Friday, Dec. 12, 2008 | 2 a.m.
Members of the conservation coterie Protectors of Tule Springs wear matching safari hats and shirts. One drives a Hummer.
- Area’s growth a threat to Nellis (12-8-2008)
And that’s about all the environmental activists would seem to have in common with the U.S. military: uniforms and large off-roading vehicles.
Except lately the military and environmentalists have often been speaking with one voice. The disparate factions have different motivations to be sure, but they share a desire to protect large tracts of land from development.
For environmentalists, the reasons for land conservation are the usual: endangered species, archaeological gems, watersheds and so on.
For the military, it’s keeping development from getting too close to bases.
But the end goal is the same — thus, the strange bedfellows.
We recently saw a pairing of this sort with the Tule Springs activists and Nellis Air Force Base brass.
The conservation group has been trying to protect ice age fossils that have been discovered in the Upper Las Vegas Wash — an area under vital air space used for training by the Air Force.
Looking for allies, the Protectors of Tule Springs filled Nellis in on their campaign to prevent development in the wash, and the Air Force, recognizing a no-brainer, submitted a letter of support to the Bureau of Land Management, which owns the land. Essentially, development that’s incompatible with the fossils is also incompatible with the base.
This type of strategic alignment with environmental organizations is a fairly new concept for the military — a revelation that led to many forehead-slapping, how-come-we-didn’t-think-of-this-before moments for both sides, Ret. Army Brigadier Gen. Bob Barnes said.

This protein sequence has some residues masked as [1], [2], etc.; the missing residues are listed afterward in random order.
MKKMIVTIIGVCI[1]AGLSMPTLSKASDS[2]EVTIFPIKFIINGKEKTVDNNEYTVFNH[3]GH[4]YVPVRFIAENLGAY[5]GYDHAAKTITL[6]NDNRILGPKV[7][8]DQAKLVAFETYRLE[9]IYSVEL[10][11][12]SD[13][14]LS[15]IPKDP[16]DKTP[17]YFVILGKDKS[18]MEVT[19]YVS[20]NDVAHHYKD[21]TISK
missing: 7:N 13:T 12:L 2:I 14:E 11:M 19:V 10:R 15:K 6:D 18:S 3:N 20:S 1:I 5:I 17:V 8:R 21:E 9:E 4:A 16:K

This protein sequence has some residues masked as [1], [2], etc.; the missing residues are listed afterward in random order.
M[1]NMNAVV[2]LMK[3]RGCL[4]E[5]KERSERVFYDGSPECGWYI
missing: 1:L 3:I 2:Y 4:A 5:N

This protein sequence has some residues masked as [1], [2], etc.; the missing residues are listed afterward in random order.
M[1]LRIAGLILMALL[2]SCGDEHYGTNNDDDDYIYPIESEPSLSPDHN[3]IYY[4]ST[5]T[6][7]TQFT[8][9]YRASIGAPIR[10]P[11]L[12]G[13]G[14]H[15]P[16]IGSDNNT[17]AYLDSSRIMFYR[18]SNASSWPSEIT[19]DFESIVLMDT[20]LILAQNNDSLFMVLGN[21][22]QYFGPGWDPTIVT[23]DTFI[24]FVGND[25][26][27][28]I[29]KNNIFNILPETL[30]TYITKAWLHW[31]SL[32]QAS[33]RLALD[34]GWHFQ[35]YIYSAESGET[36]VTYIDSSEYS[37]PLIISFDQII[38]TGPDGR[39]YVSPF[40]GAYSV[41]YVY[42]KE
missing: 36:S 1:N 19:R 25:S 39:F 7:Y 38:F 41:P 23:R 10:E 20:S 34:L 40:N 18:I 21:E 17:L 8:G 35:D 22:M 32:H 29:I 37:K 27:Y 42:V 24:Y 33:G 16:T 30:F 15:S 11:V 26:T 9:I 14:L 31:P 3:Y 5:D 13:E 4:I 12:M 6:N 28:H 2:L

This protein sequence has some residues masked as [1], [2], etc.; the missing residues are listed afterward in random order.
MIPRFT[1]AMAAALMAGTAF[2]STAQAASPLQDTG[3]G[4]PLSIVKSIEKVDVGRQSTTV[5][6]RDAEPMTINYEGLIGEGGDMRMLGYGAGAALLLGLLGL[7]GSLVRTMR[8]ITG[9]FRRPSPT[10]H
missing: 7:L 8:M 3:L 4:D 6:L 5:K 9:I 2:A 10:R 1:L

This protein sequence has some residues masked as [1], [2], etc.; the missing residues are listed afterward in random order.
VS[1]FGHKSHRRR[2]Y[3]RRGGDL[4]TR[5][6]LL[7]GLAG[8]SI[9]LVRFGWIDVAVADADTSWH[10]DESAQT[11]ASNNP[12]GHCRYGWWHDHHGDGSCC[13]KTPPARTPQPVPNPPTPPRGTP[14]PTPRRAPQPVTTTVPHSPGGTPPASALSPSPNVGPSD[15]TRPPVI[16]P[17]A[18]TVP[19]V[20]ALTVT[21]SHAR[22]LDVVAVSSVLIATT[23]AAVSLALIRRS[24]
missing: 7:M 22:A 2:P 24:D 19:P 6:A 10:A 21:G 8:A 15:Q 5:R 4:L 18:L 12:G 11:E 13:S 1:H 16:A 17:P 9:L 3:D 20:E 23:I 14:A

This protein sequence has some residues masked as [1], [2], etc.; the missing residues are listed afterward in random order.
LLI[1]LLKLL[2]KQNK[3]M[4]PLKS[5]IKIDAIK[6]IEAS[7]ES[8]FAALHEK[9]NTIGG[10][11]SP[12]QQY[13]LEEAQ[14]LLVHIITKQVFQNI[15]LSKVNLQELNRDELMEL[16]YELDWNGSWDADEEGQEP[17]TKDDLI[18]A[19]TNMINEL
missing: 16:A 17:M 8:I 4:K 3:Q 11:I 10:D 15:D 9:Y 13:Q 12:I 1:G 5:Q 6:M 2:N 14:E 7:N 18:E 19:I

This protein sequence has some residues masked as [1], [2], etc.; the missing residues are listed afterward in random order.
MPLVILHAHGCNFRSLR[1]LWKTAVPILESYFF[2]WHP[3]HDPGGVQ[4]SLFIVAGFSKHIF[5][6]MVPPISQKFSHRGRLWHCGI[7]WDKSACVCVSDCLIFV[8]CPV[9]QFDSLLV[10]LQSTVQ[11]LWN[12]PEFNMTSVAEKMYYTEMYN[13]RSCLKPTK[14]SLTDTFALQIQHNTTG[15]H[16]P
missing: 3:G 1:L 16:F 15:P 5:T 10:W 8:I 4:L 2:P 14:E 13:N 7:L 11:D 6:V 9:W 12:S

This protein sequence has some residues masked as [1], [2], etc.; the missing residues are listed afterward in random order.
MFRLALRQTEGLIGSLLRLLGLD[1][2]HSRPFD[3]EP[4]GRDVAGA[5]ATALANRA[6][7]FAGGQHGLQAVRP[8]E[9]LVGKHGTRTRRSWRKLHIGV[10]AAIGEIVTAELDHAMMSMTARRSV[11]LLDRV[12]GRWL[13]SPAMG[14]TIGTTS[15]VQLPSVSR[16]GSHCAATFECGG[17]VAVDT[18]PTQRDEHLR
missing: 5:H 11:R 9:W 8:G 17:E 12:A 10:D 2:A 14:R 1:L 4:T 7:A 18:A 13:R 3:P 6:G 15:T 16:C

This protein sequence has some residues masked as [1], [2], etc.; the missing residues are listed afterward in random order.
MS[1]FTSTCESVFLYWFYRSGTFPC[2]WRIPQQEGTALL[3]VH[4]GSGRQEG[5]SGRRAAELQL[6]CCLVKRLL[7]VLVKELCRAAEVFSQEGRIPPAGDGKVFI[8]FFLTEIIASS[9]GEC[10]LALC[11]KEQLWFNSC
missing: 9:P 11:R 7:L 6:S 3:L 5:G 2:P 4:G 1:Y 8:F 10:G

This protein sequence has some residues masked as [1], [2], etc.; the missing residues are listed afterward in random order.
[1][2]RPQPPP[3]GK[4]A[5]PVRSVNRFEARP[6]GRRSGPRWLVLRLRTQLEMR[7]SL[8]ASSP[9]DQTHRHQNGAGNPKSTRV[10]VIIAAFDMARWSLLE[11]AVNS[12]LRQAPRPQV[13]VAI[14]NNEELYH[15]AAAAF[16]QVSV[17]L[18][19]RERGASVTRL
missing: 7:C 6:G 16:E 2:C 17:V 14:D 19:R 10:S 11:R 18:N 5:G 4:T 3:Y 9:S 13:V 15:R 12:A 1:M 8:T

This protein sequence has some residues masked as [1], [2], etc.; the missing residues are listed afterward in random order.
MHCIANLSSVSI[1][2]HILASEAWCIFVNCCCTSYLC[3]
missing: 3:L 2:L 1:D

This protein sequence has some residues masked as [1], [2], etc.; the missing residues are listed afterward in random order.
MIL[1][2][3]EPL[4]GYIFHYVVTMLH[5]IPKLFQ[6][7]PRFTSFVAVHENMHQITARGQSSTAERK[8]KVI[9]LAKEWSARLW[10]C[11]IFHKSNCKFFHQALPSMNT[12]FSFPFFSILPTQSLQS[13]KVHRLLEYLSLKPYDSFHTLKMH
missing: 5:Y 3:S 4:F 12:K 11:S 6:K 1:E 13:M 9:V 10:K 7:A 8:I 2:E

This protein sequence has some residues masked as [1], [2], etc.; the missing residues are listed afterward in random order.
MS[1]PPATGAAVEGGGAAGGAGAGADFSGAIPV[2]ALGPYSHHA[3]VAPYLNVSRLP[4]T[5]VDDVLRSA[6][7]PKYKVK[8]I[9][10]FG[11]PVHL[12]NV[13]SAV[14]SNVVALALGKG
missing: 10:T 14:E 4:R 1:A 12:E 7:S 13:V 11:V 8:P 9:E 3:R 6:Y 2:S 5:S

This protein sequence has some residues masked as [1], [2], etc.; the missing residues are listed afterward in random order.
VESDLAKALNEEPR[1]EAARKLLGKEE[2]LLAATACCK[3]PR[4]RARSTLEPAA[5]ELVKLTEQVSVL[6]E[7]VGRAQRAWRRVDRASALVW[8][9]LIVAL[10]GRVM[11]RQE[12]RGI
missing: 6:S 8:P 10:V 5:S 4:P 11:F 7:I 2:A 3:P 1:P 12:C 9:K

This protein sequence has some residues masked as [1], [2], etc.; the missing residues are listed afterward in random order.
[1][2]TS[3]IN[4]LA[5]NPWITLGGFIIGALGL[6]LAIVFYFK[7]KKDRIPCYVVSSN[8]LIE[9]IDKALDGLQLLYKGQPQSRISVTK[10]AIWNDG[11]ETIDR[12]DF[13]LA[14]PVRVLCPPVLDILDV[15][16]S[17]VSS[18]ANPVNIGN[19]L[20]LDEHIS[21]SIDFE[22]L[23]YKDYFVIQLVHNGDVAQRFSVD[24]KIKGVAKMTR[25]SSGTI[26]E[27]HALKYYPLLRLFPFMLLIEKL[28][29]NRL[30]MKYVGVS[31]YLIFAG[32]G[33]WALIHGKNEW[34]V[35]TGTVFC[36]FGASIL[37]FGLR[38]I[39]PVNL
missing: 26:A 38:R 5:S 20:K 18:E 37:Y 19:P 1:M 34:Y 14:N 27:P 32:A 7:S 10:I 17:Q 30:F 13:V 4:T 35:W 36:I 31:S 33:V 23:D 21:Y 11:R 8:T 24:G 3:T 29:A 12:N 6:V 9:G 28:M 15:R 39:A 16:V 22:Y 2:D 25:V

Historically the two have clashed over competing priorities, but they’ve found a common enemy in rapid sprawl. The recent burst of collaboration is leading to a new understanding of each other’s needs and objectives, according to Barnes, the military liaison for The Nature Conservancy.
“They’re never going to agree on everything, but that doesn’t have to stop you from working together on the things you do agree on,” he said.
Environmentalists bring expertise to the table and their initiatives are stronger with military backing — proposals that also benefit national defense are likely to garner a broader range of support.
The cause has been helped by the 2003 Readiness and Environmental Protection Initiative, which gave bases the authority to partner with local entities to establish buffer zones around bases. The legislation was part of a recognition that the military needs to be proactive to ward off encroachment.
Nellis and others have long partnered with environmental groups to deal with conservation issues on the base, but only in the past five years or so has the military broadly focused on land outside the fence line.
This has led to the military — in what Barnes said is a somewhat underappreciated effort — reaching out to environmental groups.
The military is also learning that a decline in biodiversity in a wider area can be just as menacing a threat as suburban sprawl. Basically there’s a risk that land immediately around bases will become rare islands of natural habitat, which could ultimately lead to restrictions on their training.
So now the military is starting to go one step further than simply showing support for its newfound environmental friends. Military members are strategically becoming stewards of some plants and animals.
The sage grouse, for example, is in trouble and lives close to many Western bases, including Naval Air Station Fallon. The bird is one reason the base is expanding its encroachment mission to include protecting key ecosystems.
This type of partnership with the Defense Department is expanding to the regional level — there’s a recent one with senior policy leaders in Arizona, California, Nevada, New Mexico and Utah — and seem to be the future for conservation.